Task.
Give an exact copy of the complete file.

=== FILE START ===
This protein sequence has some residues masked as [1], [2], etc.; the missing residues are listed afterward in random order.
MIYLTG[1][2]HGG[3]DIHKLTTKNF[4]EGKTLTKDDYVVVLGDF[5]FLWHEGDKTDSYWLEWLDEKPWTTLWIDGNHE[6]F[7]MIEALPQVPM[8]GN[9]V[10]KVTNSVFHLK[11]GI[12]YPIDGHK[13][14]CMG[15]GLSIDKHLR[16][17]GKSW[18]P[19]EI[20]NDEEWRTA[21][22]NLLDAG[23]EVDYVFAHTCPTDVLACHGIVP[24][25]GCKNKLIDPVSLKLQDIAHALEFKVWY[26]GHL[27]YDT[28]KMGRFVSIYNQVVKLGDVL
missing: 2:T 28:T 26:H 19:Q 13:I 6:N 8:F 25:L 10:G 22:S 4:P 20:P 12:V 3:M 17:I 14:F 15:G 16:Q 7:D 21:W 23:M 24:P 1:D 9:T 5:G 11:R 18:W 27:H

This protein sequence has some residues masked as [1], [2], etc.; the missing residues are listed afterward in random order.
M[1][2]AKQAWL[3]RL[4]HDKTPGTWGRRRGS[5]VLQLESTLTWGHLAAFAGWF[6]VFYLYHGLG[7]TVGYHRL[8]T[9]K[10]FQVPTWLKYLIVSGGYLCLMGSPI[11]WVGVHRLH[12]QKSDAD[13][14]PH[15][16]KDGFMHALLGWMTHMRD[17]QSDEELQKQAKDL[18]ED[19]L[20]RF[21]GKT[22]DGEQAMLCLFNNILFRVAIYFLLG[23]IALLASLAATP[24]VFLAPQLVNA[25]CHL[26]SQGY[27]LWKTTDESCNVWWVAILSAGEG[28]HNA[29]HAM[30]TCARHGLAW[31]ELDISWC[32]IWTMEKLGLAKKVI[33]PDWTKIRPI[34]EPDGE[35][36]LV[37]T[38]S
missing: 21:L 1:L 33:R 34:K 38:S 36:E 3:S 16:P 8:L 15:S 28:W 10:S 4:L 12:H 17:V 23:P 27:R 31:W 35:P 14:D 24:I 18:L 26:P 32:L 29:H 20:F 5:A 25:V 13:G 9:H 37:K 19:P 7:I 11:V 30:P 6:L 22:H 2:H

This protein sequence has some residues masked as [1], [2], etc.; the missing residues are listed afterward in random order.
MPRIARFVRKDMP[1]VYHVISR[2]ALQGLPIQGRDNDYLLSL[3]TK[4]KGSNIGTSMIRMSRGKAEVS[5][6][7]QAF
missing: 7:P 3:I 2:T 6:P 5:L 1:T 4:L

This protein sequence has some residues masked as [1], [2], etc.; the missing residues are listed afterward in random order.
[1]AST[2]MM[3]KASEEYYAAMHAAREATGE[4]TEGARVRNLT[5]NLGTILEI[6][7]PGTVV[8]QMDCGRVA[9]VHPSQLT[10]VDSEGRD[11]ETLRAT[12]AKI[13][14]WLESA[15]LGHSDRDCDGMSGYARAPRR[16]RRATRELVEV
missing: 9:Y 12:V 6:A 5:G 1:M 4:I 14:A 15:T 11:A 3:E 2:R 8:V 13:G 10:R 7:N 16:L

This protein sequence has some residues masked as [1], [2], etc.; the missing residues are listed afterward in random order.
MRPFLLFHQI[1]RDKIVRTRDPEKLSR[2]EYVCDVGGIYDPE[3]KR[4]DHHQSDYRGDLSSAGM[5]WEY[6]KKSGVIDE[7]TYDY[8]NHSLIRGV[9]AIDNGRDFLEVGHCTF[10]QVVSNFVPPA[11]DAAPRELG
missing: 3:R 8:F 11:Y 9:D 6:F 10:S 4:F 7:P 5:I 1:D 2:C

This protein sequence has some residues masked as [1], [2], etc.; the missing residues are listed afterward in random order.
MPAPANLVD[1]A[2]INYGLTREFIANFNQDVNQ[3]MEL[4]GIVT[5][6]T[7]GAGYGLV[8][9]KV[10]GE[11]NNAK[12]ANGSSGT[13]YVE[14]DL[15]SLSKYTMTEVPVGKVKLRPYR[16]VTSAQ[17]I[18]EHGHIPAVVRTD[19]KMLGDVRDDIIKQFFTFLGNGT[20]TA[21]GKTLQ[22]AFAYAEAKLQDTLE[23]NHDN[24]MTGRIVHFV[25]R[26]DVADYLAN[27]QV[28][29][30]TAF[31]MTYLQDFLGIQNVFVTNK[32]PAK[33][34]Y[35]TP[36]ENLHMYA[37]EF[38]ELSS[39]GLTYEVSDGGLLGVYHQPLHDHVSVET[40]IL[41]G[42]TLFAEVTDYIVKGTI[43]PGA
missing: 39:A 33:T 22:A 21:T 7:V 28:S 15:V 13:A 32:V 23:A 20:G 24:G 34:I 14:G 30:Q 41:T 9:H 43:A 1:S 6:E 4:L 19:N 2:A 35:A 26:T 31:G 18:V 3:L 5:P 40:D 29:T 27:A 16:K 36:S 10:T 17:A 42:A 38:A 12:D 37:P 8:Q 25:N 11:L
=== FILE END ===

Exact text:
This protein sequence has some residues masked as [1], [2], etc.; the missing residues are listed afterward in random order.
MIYLTG[1][2]HGG[3]DIHKLTTKNF[4]EGKTLTKDDYVVVLGDF[5]FLWHEGDKTDSYWLEWLDEKPWTTLWIDGNHE[6]F[7]MIEALPQVPM[8]GN[9]V[10]KVTNSVFHLK[11]GI[12]YPIDGHK[13][14]CMG[15]GLSIDKHLR[16][17]GKSW[18]P[19]EI[20]NDEEWRTA[21][22]NLLDAG[23]EVDYVFAHTCPTDVLACHGIVP[24][25]GCKNKLIDPVSLKLQDIAHALEFKVWY[26]GHL[27]YDT[28]KMGRFVSIYNQVVKLGDVL
missing: 2:T 28:T 26:H 19:Q 13:I 6:N 8:F 25:L 10:G 22:S 4:P 20:P 12:V 3:M 17:I 14:F 15:G 16:Q 7:D 21:W 23:M 24:P 1:D 9:T 5:G 11:R 18:W 27:H

This protein sequence has some residues masked as [1], [2], etc.; the missing residues are listed afterward in random order.
M[1][2]AKQAWL[3]RL[4]HDKTPGTWGRRRGS[5]VLQLESTLTWGHLAAFAGWF[6]VFYLYHGLG[7]TVGYHRL[8]T[9]K[10]FQVPTWLKYLIVSGGYLCLMGSPI[11]WVGVHRLH[12]QKSDAD[13][14]PH[15][16]KDGFMHALLGWMTHMRD[17]QSDEELQKQAKDL[18]ED[19]L[20]RF[21]GKT[22]DGEQAMLCLFNNILFRVAIYFLLG[23]IALLASLAATP[24]VFLAPQLVNA[25]CHL[26]SQGY[27]LWKTTDESCNVWWVAILSAGEG[28]HNA[29]HAM[30]TCARHGLAW[31]ELDISWC[32]IWTMEKLGLAKKVI[33]PDWTKIRPI[34]EPDGE[35][36]LV[37]T[38]S
missing: 21:L 1:L 33:R 34:K 38:S 36:E 3:S 16:P 8:L 15:S 28:W 10:S 4:L 12:H 17:V 23:P 27:R 31:W 35:P 14:D 24:I 18:L 26:P 32:L 29:H 20:F 5:A 25:V 13:G 9:H 37:K 19:P 7:I 11:V 30:P 6:L 22:H 2:H

This protein sequence has some residues masked as [1], [2], etc.; the missing residues are listed afterward in random order.
MPRIARFVRKDMP[1]VYHVISR[2]ALQGLPIQGRDNDYLLSL[3]TK[4]KGSNIGTSMIRMSRGKAEVS[5][6][7]QAF
missing: 7:P 3:I 2:T 6:P 5:L 1:T 4:L

This protein sequence has some residues masked as [1], [2], etc.; the missing residues are listed afterward in random order.
[1]AST[2]MM[3]KASEEYYAAMHAAREATGE[4]TEGARVRNLT[5]NLGTILEI[6][7]PGTVV[8]QMDCGRVA[9]VHPSQLT[10]VDSEGRD[11]ETLRAT[12]AKI[13][14]WLESA[15]LGHSDRDCDGMSGYARAPRR[16]RRATRELVEV
missing: 9:Y 12:V 6:A 5:G 1:M 4:I 14:A 15:T 11:A 3:E 2:R 8:V 13:G 10:R 7:N 16:L

This protein sequence has some residues masked as [1], [2], etc.; the missing residues are listed afterward in random order.
MRPFLLFHQI[1]RDKIVRTRDPEKLSR[2]EYVCDVGGIYDPE[3]KR[4]DHHQSDYRGDLSSAGM[5]WEY[6]KKSGVIDE[7]TYDY[8]NHSLIRGV[9]AIDNGRDFLEVGHCTF[10]QVVSNFVPPA[11]DAAPRELG
missing: 3:R 8:F 11:Y 9:D 6:F 10:S 4:F 7:P 5:I 1:D 2:C

This protein sequence has some residues masked as [1], [2], etc.; the missing residues are listed afterward in random order.
MPAPANLVD[1]A[2]INYGLTREFIANFNQDVNQ[3]MEL[4]GIVT[5][6]T[7]GAGYGLV[8][9]KV[10]GE[11]NNAK[12]ANGSSGT[13]YVE[14]DL[15]SLSKYTMTEVPVGKVKLRPYR[16]VTSAQ[17]I[18]EHGHIPAVVRTD[19]KMLGDVRDDIIKQFFTFLGNGT[20]TA[21]GKTLQ[22]AFAYAEAKLQDTLE[23]NHDN[24]MTGRIVHFV[25]R[26]DVADYLAN[27]QV[28][29][30]TAF[31]MTYLQDFLGIQNVFVTNK[32]PAK[33][34]Y[35]TP[36]ENLHMYA[37]EF[38]ELSS[39]GLTYEVSDGGLLGVYHQPLHDHVSVET[40]IL[41]G[42]TLFAEVTDYIVKGTI[43]PGA
missing: 39:A 33:T 22:A 21:T 7:V 28:S 15:V 13:A 32:V 23:A 20:G 24:G 34:I 14:G 30:Q 41:T 9:H 43:A 1:S 6:E 4:L 19:N 2:A 35:A 26:T 31:G 18:V 3:L 5:P 40:D 29:T 27:A 16:K 36:S 10:T 17:A 42:A 38:A 12:D 37:P 8:Q 25:N 11:L